Pairs of researchers analyzed selection criteria and a third person resolved conflicts. Included articles had to: (1) be related to amputation; (2) evaluate phantom sensation; (3) use TMS as an assessment tool; (4) have data on ICI or CSP. Studies were excluded if: (a) not related to amputation; (b) related to congenitally absent limbs; (c) just included finger amputation; (d) applied different techniques of stimulation as DBS, spinal cord stimulation, tDCS, TENS, fMRI; (e) applied TMS for cortical mapping; (f) did not use neurostimulation; (g) had only pharmacologic interventions; (h) had solely psychotherapeutic approaches; (i) analyzed mirror therapy not combined with TMS/TDCS; (j) had different studies designs as posters, reviews or meta-analysis; (k) were not in English; (l) studies in animals.
The selected articles were inputted into COVIDENCE® software, which excluded duplicates, resulting in 1313 articles. Three articles were included in a manual search due to discussion of cortical excitability using TMS in amputees with PLP (21).
After screening titles and abstracts, 42 articles remained. After full text reading, seven articles were then selected.
One hundred and eighteen patients were analyzed, healthy subjects (45) and amputees (73). Most amputees were male young adults with traumatic upper limb amputation (5, 22–24). Six articles reported PLP (5, 22–26). Sample size, population profile, measurements, comparisons, and etiology of amputation were diverse (Table 1).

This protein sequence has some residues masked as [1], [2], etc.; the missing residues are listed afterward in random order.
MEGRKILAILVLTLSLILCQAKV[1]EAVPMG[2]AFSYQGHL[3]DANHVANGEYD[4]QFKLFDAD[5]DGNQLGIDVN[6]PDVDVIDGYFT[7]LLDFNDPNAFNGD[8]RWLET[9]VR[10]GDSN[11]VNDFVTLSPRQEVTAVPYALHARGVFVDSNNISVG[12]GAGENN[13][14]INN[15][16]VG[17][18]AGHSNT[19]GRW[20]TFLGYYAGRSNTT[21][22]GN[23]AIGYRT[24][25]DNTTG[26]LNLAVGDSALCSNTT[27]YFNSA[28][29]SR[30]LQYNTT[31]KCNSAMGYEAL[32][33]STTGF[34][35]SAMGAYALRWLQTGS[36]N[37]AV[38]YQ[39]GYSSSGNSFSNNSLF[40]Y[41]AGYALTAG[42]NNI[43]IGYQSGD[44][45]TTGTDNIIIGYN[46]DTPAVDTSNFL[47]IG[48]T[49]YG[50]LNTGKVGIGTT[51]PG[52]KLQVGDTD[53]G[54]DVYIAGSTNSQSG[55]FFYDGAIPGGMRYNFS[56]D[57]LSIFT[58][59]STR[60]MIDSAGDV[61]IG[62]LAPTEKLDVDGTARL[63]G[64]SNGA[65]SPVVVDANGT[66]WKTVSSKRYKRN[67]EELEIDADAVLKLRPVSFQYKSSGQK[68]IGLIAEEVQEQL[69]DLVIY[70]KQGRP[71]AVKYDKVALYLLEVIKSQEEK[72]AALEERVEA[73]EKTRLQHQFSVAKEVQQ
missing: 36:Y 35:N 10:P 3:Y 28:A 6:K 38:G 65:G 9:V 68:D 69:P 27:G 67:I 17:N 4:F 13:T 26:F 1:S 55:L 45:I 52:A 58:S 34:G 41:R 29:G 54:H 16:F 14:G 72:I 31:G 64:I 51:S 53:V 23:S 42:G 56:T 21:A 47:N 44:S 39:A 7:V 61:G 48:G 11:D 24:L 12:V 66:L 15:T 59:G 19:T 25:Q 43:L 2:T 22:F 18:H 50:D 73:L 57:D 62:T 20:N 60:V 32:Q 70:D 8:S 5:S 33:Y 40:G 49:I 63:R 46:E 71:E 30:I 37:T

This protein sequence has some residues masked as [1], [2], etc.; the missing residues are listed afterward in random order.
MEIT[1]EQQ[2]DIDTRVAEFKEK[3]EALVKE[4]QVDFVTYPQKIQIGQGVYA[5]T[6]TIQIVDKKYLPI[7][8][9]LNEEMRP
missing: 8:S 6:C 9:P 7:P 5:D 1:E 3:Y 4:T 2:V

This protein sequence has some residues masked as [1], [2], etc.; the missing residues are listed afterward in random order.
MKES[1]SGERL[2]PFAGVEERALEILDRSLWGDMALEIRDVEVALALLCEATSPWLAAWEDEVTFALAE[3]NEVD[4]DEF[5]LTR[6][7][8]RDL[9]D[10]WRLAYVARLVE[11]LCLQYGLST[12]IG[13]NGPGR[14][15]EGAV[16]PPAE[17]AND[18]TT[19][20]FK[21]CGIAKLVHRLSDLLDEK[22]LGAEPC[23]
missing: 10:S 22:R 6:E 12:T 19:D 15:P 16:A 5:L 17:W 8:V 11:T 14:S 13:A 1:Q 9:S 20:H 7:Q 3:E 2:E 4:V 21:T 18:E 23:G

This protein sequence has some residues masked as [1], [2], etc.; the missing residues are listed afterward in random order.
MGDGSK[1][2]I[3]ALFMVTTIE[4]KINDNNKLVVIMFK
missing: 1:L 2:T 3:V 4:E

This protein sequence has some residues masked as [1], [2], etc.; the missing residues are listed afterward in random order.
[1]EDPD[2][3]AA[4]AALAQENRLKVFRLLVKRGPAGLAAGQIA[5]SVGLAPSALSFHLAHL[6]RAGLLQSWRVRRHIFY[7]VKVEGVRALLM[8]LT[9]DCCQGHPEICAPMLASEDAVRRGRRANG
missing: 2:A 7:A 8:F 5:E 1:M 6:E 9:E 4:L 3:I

From the studies selected, there were three cross-sectional (22, 25, 27), two case reports (5, 24), one part of a clinical trial (23), and one case-control (26). Regarding technical aspects, some (5, 24–26) used a figure-of-eight-coil, while others (22, 23, 27), a circular coil. The muscles chosen for surface electromyography were deltoid (5, 22–24), biceps (22, 23), first dorsal interosseous (FDI) (23–25), and quadriceps (26, 27) (Table 1).
Five articles used TMS as assessment tool for cortical excitability: one study (5) performed functional MRI and TMS and four studies used TMS only (22, 25–27). Furthermore, one article (23) added pharmacological intervention (memantine) and another (24) applied TMS-fMRI as intervention.
Qualitative Analysis of the Studies
Single and paired-pulse TMS were applied to investigate SICI; however, paired-pulse TMS assessment protocols were highly heterogeneous (Table 1). Conventionally (28), subthreshold conditioning stimulus (usually at 80% of the motor threshold) is followed by suprathreshold test stimulus at interstimulus intervals (ISIs) of 1–5 ms. Therefore, SICI is measured by the reduction of relative MEP amplitude by subthreshold conditioning stimuli, compared to average MEP size. In this review, ISIs varied from 1 to 5 ms and were reported separately or as intervals average.
The comparison types of SICI varied (Table 1). Some compared non affected with affected hemispheres (5, 22, 24, 26, 27), others compared amputees with healthy controls (22, 23, 25–27). However, Schwenkreis et al. (23) evaluated SICI measures before and after treatment (memantine vs. placebo), and Bestmann et al. (24) contrasted right with left deltoid, and also with FDI muscle independent of stimulation side. All CSP values were measured for both non-affected and affected hemispheres.